So, I was thinking about writing custom exceptions today, and considered the invalid operation exception. This exception can mean many many things, and in some actions, the operations might be invalid due to multiple independent causes. Consider this example. (And yes, I know that an ArgumentException would be better here, but I'm trying to come up with a simple example of an invalid operation exception)

public GetLocationFromLatLong(float Lat, float Long){
 if ( Lat < -90 || Lat > 90){
   throw new InvalidOperationException("Latitude is out of bounds")
 if ( Long < -180 || Long > 180){
   throw new InvalidOperationException("Longitude is out of bounds")

  /*Actual function here*/


If I wanted to handle the above exception, I would need to inspect the message to see which argument was out of range, and then prompt the user. While this isn't exactly BAD, the method could alternatively throw something like "InvalidLatitude" and "InvalidLongitude" exceptions (both of which would inherit from System.InvalidOperationException and be functionally identical), and I could catch either of those individually and take action from that. The question is, these exceptions would be structurally no different than System.InvalidOperationException, so I would be adding another layer of abstraction on to the code that may not be necessary.

I feel like this would make code more readable in some instances, but at the same time I've often heard that "Less is more" in terms of coding. Is this a code smell, or is there a reason to not do this?

  • 3
    Is there any circumstance in which the error handler will do something substantially different when handling a bad latitude vs. handling a bad longitude? If not, there is no reason to have them both. – Kilian Foth Jun 3 '16 at 5:06
  • Handling ArgumentException/InvalidOperationException is rarely a good idea. Normally those should only be thrown when you have a bug. – CodesInChaos Jun 3 '16 at 9:50
  • @CodesInChaos Imagine this function is called with user supplied data. While I would hope the validator in the UI layer would check this, it would have problems later on down the line assuming it didn't. My code can't assume calling code would supply correct values, so I either continue naively or I handle it as an exception. – Sidney Jun 3 '16 at 13:41
  • @KilianFoth For the above situation the only difference would be which error message would be displayed to the user, but it's not hard to image a situation in which there were different actions to be taken. – Sidney Jun 3 '16 at 13:42

You "only" need a separate exception type if you want to handle it separately.

IFF you want to catch a certain exception type separately from other errors, then creating a dedicated type for it (no matter from what it is derived) is the best option IMHO.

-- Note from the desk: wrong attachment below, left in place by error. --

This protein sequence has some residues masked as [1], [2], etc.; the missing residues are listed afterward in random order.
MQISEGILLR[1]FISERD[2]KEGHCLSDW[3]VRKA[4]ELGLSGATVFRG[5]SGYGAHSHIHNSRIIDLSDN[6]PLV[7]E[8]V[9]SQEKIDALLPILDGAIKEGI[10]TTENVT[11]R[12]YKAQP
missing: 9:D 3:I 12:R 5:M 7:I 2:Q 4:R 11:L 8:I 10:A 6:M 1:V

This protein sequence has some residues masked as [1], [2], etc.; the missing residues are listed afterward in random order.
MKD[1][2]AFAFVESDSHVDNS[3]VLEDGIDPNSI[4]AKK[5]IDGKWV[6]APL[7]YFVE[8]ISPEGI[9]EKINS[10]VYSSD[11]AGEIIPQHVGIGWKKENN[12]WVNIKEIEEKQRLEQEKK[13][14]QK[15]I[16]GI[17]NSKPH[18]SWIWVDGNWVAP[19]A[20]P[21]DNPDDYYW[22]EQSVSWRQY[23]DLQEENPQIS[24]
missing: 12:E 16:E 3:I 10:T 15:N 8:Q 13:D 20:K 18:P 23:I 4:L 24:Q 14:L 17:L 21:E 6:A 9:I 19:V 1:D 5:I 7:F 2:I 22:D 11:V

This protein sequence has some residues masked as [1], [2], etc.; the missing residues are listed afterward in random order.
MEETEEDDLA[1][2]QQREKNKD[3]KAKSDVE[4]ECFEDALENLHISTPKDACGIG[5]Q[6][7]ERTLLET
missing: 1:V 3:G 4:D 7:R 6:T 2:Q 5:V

That being said, I think this is a rather big if for most cases.

Especially the InvalidOperationException - at least as I use it and understand it, is a case where I most definitely don't want to catch anything specific, because many times it indicates a bug in the code.

Aside: I just took a look at the code of my last project and the mostly the only things I catch explicitly there are FileNotFoundException and some other varieties of IOException and System.Data.Common.DbException - all other code does catch(Exception) and either rethrows with throw; or is at the very top of an operation stack.


I would need to inspect the message to see which argument was out of range, and then prompt the user. While this isn't exactly BAD

It's certainly a code smell from my PoV. Leaving aside whether you want to handle longitude and latitude errors differently, I would certainly consider one of the following options:

  1. a new subclass for each error. In this scenario it's not too bad, since you only have two obvious subclasses
  2. a flag or enumeration in your exception to indicate a longitude or latitude error. Again, you will need a subclass here, but only the one

Neither seem a particularly bad option to me. However, if you have to manage lots of these issues, I would perhaps consider other options, such as using a builder for a LatLong object. In that case, you could simply throw an InvalidOperationException (or InvalidArgument if you have such a thing - I'm not familiar with C#) and the method you're calling (SetLongitude()) would make the context and cause specific. In this scenario, perhaps overkill. In more complex scenarios, perhaps something to investigate

Your Answer

By clicking “Post Your Answer”, you agree to our terms of service, privacy policy and cookie policy

Not the answer you're looking for? Browse other questions tagged or ask your own question.